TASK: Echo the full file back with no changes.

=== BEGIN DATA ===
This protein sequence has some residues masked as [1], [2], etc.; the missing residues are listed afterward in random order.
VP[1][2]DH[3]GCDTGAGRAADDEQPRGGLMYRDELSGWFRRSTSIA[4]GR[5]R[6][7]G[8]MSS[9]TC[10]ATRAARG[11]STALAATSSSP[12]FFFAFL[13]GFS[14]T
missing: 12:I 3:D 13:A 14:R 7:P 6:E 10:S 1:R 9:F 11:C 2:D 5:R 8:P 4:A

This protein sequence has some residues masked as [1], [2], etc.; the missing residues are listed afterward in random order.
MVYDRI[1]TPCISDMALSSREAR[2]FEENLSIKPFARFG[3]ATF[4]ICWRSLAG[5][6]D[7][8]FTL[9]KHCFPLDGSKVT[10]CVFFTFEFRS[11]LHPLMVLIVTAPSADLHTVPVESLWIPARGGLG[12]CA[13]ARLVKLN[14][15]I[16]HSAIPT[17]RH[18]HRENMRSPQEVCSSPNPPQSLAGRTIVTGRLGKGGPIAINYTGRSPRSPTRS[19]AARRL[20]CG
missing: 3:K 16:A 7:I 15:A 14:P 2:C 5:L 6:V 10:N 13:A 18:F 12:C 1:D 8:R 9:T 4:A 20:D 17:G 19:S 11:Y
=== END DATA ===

This protein sequence has some residues masked as [1], [2], etc.; the missing residues are listed afterward in random order.
VP[1][2]DH[3]GCDTGAGRAADDEQPRGGLMYRDELSGWFRRSTSIA[4]GR[5]R[6][7]G[8]MSS[9]TC[10]ATRAARG[11]STALAATSSSP[12]FFFAFL[13]GFS[14]T
missing: 12:I 3:D 13:A 14:R 7:P 6:E 10:S 1:R 9:F 11:C 2:D 5:R 8:P 4:A

This protein sequence has some residues masked as [1], [2], etc.; the missing residues are listed afterward in random order.
MVYDRI[1]TPCISDMALSSREAR[2]FEENLSIKPFARFG[3]ATF[4]ICWRSLAG[5][6]D[7][8]FTL[9]KHCFPLDGSKVT[10]CVFFTFEFRS[11]LHPLMVLIVTAPSADLHTVPVESLWIPARGGLG[12]CA[13]ARLVKLN[14][15]I[16]HSAIPT[17]RH[18]HRENMRSPQEVCSSPNPPQSLAGRTIVTGRLGKGGPIAINYTGRSPRSPTRS[19]AARRL[20]CG
missing: 3:K 16:A 7:I 15:A 14:P 2:C 5:L 6:V 10:N 13:A 18:F 12:C 1:D 8:R 9:T 4:A 20:D 17:G 19:S 11:Y